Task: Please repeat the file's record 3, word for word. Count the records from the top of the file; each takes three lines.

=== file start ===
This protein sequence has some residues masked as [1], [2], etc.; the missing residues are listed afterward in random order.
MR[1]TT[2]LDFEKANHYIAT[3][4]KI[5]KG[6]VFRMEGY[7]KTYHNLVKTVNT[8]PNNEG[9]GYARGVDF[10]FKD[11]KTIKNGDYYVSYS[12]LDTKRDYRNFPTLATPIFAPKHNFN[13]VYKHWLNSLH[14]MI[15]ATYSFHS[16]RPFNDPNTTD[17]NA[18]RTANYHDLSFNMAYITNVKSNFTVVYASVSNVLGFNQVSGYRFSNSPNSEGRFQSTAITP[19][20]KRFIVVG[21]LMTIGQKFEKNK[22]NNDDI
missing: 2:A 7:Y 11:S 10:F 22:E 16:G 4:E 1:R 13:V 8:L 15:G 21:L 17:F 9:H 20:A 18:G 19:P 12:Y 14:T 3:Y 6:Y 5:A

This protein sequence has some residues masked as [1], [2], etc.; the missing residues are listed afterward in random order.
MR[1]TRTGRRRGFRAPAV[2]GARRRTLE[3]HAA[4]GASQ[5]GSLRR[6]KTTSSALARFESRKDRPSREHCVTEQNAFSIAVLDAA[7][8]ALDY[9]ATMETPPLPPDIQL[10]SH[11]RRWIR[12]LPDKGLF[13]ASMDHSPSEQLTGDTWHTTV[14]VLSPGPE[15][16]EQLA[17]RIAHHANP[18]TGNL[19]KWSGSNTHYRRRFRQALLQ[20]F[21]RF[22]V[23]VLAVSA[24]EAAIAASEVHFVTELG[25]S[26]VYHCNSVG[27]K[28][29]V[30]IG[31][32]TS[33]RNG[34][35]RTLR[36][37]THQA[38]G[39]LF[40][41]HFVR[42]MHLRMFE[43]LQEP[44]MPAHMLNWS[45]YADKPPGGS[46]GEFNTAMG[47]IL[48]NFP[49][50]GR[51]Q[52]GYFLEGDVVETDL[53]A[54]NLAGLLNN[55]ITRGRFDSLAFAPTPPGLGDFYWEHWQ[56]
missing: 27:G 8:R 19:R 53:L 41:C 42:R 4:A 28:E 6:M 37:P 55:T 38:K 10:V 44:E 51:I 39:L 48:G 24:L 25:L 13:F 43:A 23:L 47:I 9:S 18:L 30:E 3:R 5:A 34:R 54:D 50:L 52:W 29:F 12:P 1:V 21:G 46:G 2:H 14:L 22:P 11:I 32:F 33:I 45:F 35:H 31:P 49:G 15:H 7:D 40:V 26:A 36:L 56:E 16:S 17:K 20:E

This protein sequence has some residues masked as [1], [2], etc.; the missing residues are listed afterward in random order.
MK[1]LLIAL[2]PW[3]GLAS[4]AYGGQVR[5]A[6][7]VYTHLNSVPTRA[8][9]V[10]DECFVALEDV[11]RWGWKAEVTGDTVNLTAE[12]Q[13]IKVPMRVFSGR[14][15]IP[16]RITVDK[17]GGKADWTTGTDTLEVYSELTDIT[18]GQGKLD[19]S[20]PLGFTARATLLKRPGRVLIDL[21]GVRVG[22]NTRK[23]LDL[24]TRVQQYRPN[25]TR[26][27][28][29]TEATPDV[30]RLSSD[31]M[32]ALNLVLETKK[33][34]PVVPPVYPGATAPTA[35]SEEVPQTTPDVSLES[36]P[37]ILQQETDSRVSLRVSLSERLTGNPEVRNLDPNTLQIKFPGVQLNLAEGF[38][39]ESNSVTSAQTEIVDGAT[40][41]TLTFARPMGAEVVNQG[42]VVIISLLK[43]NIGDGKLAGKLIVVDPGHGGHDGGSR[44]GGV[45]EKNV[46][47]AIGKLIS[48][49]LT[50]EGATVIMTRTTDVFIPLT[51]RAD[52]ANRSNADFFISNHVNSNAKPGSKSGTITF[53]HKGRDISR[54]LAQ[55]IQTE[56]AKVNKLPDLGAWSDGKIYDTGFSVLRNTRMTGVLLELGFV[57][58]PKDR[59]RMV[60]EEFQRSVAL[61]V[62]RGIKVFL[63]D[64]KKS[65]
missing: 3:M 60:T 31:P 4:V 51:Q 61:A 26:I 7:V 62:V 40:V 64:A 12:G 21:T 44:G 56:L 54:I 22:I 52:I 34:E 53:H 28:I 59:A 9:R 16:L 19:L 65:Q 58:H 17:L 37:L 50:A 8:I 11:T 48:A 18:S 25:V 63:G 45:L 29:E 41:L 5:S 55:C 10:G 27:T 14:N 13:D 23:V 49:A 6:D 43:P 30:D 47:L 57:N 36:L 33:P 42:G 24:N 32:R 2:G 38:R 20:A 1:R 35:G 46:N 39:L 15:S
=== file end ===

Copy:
This protein sequence has some residues masked as [1], [2], etc.; the missing residues are listed afterward in random order.
MK[1]LLIAL[2]PW[3]GLAS[4]AYGGQVR[5]A[6][7]VYTHLNSVPTRA[8][9]V[10]DECFVALEDV[11]RWGWKAEVTGDTVNLTAE[12]Q[13]IKVPMRVFSGR[14][15]IP[16]RITVDK[17]GGKADWTTGTDTLEVYSELTDIT[18]GQGKLD[19]S[20]PLGFTARATLLKRPGRVLIDL[21]GVRVG[22]NTRK[23]LDL[24]TRVQQYRPN[25]TR[26][27][28][29]TEATPDV[30]RLSSD[31]M[32]ALNLVLETKK[33][34]PVVPPVYPGATAPTA[35]SEEVPQTTPDVSLES[36]P[37]ILQQETDSRVSLRVSLSERLTGNPEVRNLDPNTLQIKFPGVQLNLAEGF[38][39]ESNSVTSAQTEIVDGAT[40][41]TLTFARPMGAEVVNQG[42]VVIISLLK[43]NIGDGKLAGKLIVVDPGHGGHDGGSR[44]GGV[45]EKNV[46][47]AIGKLIS[48][49]LT[50]EGATVIMTRTTDVFIPLT[51]RAD[52]ANRSNADFFISNHVNSNAKPGSKSGTITF[53]HKGRDISR[54]LAQ[55]IQTE[56]AKVNKLPDLGAWSDGKIYDTGFSVLRNTRMTGVLLELGFV[57][58]PKDR[59]RMV[60]EEFQRSVAL[61]V[62]RGIKVFL[63]D[64]KKS[65]
missing: 3:M 60:T 31:P 4:V 51:Q 61:A 26:I 7:V 62:V 40:V 64:A 12:G 21:T 44:G 56:L 54:I 22:I 52:I 34:E 53:H 28:I 59:A 9:R 16:L 19:L 65:Q 58:H 17:L 37:L 50:A 8:I 11:T 48:A 18:S 25:V 63:G 45:L 29:E 41:L 5:S 55:C 10:G 27:T 14:N 13:D 23:V 49:A 6:D 43:P 30:D 47:L 57:N 36:L 33:P 42:G 24:N 32:R 2:G 38:R 20:A 1:R 35:G 46:N 39:L 15:S